Ernst Immanuel Cohen Brandes

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Ernst Immanuel Cohen Brandes

Ernst Immanuel Cohen Brandes (1 February 1844 – 6 August 1892) was a Danish economist, writer, and newspaper editor best known for editing the Kjøbenhavns Børs-Tidende, which published articles written by leading Danish men of letters, including future Nobel Prize winner Henrik Pontoppidan, during a period later hailed as the Modern Breakthrough in Danish literature.

Outraged by his politicized blasphemy conviction for an article anonymously written by Pontoppidan for the Kjøbenhavns Børs-Tidende in 1889, Brandes committed suicide in 1892.


Ernst Brandes was born to a Danish Jewish family in Copenhagen on 1 February 1844, some two years after his elder brother Georg Brandes and three years before the youngest, Edvard.

Trained as an economist, Brandes spent much of the energies of his brief life on economic and social questions. The chief objects of Brandes' attack in his 1885 Samfundssporgsmaal were the population theories of Thomas Malthus and theory of value advanced by David Ricardo.[1] Though prominent as a social liberal, Brandes reserved part of Samfundssporgsmaal for a critique of the Marxist movement.[2]

Brandes came to write for the Politiken, which Edvard had helped to found in 1884, before editing his own newspaper, the Kjøbenhavns Børs-Tidende, in 1889 - an idiosyncratic undertaking meant to combine stock price lists and radical literature.[3] Successful in his efforts to attract a wide range of talented writers, Brandes published the literary efforts and social commentary of such authors as Johannes Jørgensen, Sophus Claussen, and Viggo Stuckenberg.[4] Having met Henrik Pontoppidan through Edvard, Brandes encouraged the outstanding Danish writer to join. Pontoppidan, who later recalled Brandes saying that Brandes' idea for the Kjøbenhavns Børs-Tidende was to create a modern, entertaining opposition paper capable of challenging the established conservative press in the Danish capital, agreed to collaborate and joined the Børs-Tidende on 30 July 1889.[4] His ideas were anonymously published in a regular column written under the pseudonym "Urbanus".[4]

Brandes' 1889 publication of "Messias" and 1890 publication "Den gamle Adam" - two pieces penned by Pontoppidan under his pseudonym - triggered a scandalous reaction. "Den gamle Adam" was a light-hearted version of the Biblical story of Adam and Eve inspired by an old German folk retelling; "Messias" was Pontoppidan's review of a book by Viggo Stuckenberg.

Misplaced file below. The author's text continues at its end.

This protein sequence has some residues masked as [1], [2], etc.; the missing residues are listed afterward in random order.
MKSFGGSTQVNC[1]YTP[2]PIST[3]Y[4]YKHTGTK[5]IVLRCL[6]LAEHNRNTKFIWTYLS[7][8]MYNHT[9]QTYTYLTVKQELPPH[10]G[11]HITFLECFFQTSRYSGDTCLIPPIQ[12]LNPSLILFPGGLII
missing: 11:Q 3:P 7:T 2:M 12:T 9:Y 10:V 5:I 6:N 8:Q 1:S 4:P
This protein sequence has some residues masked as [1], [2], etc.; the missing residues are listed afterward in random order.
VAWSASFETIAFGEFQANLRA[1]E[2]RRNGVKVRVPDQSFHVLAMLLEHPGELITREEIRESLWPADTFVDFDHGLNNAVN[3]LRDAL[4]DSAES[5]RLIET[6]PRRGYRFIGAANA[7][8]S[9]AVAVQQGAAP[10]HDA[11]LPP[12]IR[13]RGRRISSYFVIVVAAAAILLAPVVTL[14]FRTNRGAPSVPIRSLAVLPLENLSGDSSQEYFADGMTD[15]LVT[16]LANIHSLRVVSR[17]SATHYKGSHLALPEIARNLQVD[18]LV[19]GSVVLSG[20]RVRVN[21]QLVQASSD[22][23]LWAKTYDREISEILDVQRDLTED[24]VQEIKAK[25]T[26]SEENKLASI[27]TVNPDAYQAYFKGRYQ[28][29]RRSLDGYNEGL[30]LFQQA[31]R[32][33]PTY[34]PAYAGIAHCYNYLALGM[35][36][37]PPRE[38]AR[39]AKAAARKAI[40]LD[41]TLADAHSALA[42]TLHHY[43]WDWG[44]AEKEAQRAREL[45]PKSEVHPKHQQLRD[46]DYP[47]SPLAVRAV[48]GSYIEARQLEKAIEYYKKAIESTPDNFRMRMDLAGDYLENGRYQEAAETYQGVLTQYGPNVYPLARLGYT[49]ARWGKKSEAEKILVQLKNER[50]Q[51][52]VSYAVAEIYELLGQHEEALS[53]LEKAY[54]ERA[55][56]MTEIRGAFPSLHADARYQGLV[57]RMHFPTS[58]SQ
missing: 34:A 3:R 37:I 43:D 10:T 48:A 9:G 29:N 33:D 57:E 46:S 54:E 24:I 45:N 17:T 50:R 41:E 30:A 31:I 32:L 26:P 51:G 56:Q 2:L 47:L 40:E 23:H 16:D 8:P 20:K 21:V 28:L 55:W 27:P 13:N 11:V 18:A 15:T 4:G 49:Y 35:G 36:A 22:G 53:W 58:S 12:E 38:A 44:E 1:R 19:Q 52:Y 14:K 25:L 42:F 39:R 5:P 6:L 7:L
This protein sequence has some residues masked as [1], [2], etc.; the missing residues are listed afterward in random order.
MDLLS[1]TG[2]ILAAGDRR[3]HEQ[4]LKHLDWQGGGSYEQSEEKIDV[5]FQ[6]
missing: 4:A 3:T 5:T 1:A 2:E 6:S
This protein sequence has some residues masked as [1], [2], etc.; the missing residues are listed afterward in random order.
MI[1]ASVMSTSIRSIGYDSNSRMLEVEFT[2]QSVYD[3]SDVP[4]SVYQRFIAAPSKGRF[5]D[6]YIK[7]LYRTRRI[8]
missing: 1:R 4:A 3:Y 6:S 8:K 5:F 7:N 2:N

Indicted on blasphemy charges for both pieces in December 1890, Brandes was made to answer for each as distinct offenses against the blasphemy laws before a jury trial. He was acquitted for "Den gamle Adam" but ordered to serve two months for the publication of the "Messias" article. Pontoppidan, who was not charged, admitted himself as the author of the two articles when the matter was brought to trial, but faced no penalty despite his admission and had offered to claim legal responsibility in Brandes' place.[4] The defense argued that Brandes was being singled out as a prominent Brandes brother and a person of Jewish background.[4]

The controversial case finally made its way to the Danish Supreme Court, which again acquitted Brandes for the Adam article but upheld the conviction for "Messias" while softening the earlier sentence of two months' imprisonment to a fine of 300 kroner in December 1891.[4][5]

Despondent for months afterward, he committed suicide by taking poison[6] in Copenhagen on 6 August 1892.[4]


  1. ^ Olesen, Finn (2001). "Ernst Brandes: Samfundsspørgsmaal - en kritik af Malthus og Ricardo". Working Papers 27/01, University of Southern Denmark, Department of Environmental and Business Economics. Retrieved 10 June 2010. (Danish)
  2. ^ Jørgensen, Johannes (1928). An Autobiography. Trans. Ingeborg Lund. London: Sheed & Ward. pp. 142-126.
  3. ^ Kærgård, Niels (1995). "Cooperation, Not Opposition: Denmark". In Ian Steedman (Ed.), Socialism and Marginalism in Economics: 1870-1930 (pp. 87-101). London: Routledge. ISBN 0-415-13079-4, ISBN 978-0-415-13079-0.
  4. ^ a b c d e f g Bredsdorff, Elias (1974). "Da Henrik Pontoppidan Blev Strøget På Finansloven". Fund og Forskning, Vol. 21. pp. 138-164. Retrieved 7 June 2010. (Danish)
  5. ^ Schovsbo, Henrik (May 1998). "Henrik Pontoppidan - borgerlig anarkist og folkelig forfatter". Bogens Verden. Retrieved 10 June 2010. (Danish)
  6. ^ The Speaker, Volume 6, August 20, 1892

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